Twelve years ago I had an incredibly vivid dream about being in Chile. It was sunset. The sky was a deep orange and I was walking along a quiet road that was littered with purple blossom. Unlike most dreams, which are usually a montage of random nonsense, this one was quite explicit: go to Chile.
As a hardcore rationalist, I dismissed the dream's message. I had no connection with Chile and had never visited South America, so why was this dream so compelling? Was it anything to do with the fact that it was February and I was working in Slough? More than likely.
Three days later, in a moment of madness, I picked up my credit card and booked a flight to Santiago.
Three weeks later - exactly twelve years ago - I was in Puerto Montt in the south of Chile, wondering what I was doing there. I had travelled to Chile in search of warmth and sunshine, but had travelled so far south that the climate was beginning to feel very British.
Even the landscape looked familiar. Frisian cows grazed in lush green fields bordered by blackberry bushes. Blue skies were dotted with white, puffy cumulonimbus clouds. It could almost have been Devon, apart from the snow-capped, smoking volcano in the distance.
When I arrived at Puerto Montt, the sky was grey and the sea a familiar dull turquoise. It was like Bognor Regis.
I found a cheap room, with a window that turned out to be directly above the outflow vent of a restaurant kitchen. Soon, everything I wore stank of cooking oil, but that was the least of my worries. Earlier that day I had decided to visit the loo on my coach and as I shut the door behind me, the wheels went over a cattle grid and the urine of several dozen passengers splashed up onto my jacket.
I decided that my sartorial demise ruled out restaurants, so I decided to wander around the town in search of a decent cafe.
Puerto Montt was an intriguing mixture of slightly rundown buildings with corrugated tin roofs and a modern shopping mall that looked as if it has been stolen from Fresno. Outside the smart chain stores, hawkers lined the streets selling socks, felt tip pens and used plastic bags. Most of the people were either Indian or mixed race, but all of the adverts featured European faces.
As I walked towards the seafront, I saw a circus:
It was a sorry sight. There were no acrobats or clowns around, but several ill-fed, badly-treated animals. In the picture below, a group of people were deriving great pleasure from watching a monkey that was tethered to a chain, trying to free itself. As you can see, it was too much excitement for the man lying on the ground:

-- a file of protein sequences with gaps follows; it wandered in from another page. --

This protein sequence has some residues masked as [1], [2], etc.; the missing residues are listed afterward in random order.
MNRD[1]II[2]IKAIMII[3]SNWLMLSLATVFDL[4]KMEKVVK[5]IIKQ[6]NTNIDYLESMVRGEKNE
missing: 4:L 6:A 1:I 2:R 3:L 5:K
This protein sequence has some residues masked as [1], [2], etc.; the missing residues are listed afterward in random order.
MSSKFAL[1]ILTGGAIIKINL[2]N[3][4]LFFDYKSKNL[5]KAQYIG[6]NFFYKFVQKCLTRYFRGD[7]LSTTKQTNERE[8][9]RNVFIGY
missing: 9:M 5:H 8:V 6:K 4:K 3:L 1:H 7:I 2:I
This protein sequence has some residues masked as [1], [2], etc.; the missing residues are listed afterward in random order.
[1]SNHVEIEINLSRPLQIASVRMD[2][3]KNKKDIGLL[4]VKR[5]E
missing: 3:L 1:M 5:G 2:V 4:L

But the saddest sight of all was this:
My camera, which was one of my most ill-advised purchases (remember the so-called Advanced Photographic System?), fails to capture the dull, mangy coat of the lion. The cage was so small that the lion was barely able to turn.
I was glad that I was staying in Puerto Montt for just the one night. Even so, it still beat Slough. The next day, I boarded a ferry and travelled to the island of Chiloe.
Chiloe was one of the wettest places I've ever visited. Luckily the oil from the kitchen vent had waterproofed my clothes. I smelt awful, but at least I was dry.
When the sun came out, Chiloe was stunning. The palafitos in Castro, the island's capital, are now a UN World Heritage site (I think, or I could be making that up).
I had planned to arrive in Castro on 3rd March - my birthday - and spend the evening celebrating in the best restaurant I could find. Sadly, five minutes after leaving the hotel I was caught in a downpour and, rather than let my desert boots get completely soaked, dashed into a nearby restaurant.
The moment I entered I knew I had made a mistake. It wasn't just the smell of rot and vomit, but also the lack of customers that was offputting. I decided to try and keep an open mind, but the food was gaggingly, gut-wrenchingly awful. As for the wine, I can only assume that there was a bet on in the kitchen to see whether the Englishman in the corner would drink a glass of genuine piss.
It was a very weird birthday, but memorable.
The next day the rain was so bad that I couldn't go out. I turned on the only English television channel to find Kevin Costner's Waterworld. Those are the darker moments of travel: rain, bad food and a Kevin Costner movie. Luckily I had a copy of Bleak House with me.
Obviously this post has been inspired by the news coverage of Saturday's earthquake. In spite of some rather odd experiences, I quickly fell in love with Chile. It is a magical place. I no longer dream about Chile in my sleep, but when it is February and the sky is permanently grey and the air is cold and damp, I know that there is somewhere in the world where I can feel the sun on my skin and pick blackberries.